The nudity of the 400 Pueblos
How peasant farmers unleashed the power of nudity in their struggle for indigenous land rights and justice
In 1970, the 400 Pueblos movement was born in Veracruz, Mexico, when a diverse group of 1,000 peasants from various indigenous communities and political parties embarked on a march from Coatepec to Mexico City, demanding the restoration of their unjustly taken land rights by the government. However, their march was abruptly halted by the military in Tlaxcala, resulting in the arrest of organizers on questionable charges, and their 19 day detention.
The injustice galvanized the movement, which was officially established in Veracruz upon their release, led in large part by organizer César del Ángel Fuentes.1
The 400 Pueblos movement found its roots in the historic 1970 march, and for fifty years, this politically active collective of indigenous communities in Veracruz has not only protested the government's neglect and exploitation of their land and resources, but has done so with the striking and controversial tactic of protesting nude.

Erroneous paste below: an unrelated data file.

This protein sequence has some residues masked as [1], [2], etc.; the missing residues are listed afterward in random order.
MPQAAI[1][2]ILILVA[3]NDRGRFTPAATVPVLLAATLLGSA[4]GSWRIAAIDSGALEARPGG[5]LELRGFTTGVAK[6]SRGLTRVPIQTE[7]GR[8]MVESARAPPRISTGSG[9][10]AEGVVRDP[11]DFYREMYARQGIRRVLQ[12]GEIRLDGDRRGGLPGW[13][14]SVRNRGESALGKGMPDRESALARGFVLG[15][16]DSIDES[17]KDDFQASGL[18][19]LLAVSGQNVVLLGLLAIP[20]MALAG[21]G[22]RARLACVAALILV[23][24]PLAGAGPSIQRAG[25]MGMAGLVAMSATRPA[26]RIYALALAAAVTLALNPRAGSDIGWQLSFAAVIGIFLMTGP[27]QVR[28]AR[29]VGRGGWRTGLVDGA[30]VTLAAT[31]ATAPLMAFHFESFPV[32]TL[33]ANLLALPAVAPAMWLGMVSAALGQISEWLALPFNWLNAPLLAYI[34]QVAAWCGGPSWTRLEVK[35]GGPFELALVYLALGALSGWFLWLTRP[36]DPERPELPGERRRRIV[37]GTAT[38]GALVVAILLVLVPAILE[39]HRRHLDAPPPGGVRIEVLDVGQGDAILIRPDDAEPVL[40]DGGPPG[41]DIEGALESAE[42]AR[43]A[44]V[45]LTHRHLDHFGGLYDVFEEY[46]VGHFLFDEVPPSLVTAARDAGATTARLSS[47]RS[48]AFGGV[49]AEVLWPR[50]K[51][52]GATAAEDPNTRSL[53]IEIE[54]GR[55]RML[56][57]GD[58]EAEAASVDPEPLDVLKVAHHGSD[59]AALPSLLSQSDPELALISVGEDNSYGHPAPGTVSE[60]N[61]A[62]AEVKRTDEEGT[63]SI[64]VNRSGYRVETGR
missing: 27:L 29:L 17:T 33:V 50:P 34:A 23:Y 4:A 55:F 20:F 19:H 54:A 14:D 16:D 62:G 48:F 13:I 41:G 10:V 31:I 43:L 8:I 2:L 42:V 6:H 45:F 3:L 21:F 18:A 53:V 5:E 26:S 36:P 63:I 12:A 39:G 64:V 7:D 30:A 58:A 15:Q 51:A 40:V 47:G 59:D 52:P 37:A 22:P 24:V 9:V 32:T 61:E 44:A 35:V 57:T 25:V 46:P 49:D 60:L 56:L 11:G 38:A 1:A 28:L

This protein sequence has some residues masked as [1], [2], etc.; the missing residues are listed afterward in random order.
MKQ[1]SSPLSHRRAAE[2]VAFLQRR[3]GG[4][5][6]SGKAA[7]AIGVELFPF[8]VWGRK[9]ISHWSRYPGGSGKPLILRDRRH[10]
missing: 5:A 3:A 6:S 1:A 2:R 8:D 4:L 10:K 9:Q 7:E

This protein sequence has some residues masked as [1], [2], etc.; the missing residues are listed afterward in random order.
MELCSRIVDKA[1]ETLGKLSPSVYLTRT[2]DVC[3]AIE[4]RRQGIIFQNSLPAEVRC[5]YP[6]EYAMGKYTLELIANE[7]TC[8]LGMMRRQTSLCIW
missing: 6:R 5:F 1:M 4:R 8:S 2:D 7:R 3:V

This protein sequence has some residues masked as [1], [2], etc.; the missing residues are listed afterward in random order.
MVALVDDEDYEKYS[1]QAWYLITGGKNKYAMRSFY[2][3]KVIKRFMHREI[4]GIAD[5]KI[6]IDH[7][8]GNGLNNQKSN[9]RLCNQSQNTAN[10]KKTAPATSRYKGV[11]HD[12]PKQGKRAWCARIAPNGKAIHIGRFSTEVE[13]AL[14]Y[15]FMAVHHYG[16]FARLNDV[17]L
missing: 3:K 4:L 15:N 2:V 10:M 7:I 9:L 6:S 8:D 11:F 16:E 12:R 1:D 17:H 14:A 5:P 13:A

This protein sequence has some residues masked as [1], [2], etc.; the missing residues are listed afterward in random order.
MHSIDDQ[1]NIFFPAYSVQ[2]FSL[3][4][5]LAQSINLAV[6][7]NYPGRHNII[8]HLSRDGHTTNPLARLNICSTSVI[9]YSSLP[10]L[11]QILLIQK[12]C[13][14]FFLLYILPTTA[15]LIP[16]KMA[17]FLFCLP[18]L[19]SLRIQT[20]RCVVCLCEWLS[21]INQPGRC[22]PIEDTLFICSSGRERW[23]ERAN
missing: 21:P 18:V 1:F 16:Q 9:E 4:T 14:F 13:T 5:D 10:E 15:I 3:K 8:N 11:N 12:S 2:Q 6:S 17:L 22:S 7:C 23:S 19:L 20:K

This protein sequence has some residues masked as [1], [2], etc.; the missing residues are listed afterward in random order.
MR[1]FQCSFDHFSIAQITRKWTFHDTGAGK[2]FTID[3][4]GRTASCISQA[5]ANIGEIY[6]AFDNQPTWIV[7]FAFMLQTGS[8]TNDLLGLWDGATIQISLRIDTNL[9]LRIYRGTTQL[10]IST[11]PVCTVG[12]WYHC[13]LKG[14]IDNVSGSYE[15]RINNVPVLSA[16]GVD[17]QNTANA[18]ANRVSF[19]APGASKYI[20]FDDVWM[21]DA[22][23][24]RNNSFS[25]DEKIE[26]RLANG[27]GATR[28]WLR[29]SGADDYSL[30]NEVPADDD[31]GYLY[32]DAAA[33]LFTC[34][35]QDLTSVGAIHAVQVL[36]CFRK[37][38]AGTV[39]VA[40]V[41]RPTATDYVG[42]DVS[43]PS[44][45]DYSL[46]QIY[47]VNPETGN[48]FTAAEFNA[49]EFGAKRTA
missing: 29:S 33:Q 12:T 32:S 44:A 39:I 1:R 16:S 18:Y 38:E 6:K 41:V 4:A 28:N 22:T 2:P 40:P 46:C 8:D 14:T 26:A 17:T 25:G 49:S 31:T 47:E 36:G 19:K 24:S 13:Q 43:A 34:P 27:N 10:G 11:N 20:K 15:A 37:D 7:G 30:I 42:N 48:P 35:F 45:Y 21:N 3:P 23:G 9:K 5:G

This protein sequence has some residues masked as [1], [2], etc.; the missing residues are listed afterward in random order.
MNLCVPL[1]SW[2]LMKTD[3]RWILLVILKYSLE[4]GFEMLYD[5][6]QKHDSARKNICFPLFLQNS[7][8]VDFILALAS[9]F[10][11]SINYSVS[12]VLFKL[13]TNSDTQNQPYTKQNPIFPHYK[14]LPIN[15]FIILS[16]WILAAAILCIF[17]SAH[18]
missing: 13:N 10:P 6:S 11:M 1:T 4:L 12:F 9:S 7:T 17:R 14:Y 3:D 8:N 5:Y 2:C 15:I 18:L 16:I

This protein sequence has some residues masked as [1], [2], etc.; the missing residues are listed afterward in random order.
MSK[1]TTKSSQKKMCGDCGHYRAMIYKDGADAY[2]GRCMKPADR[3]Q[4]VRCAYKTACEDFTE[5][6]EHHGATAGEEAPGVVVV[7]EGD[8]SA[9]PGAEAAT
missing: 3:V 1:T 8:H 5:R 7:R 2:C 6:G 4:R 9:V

But the 400 Pueblos movement didn’t always embrace nudity in their approach to activism. That developed out of desperation, emerging as a winning tactic that would garner global attention to the group’s broader message, and ultimately inspire copycat protests by other activist groups looking to replicate their success.
Over the decades, their struggle has been met with harassment, imprisonment, and political retaliation. But as their leaders faced arrest warrants and their movement has suffered losses, the fate of the 400 Pueblos movement today hangs in the balance.
Keep reading with a 7-day free trial
Subscribe to Planet Nude to keep reading this post and get 7 days of free access to the full post archives.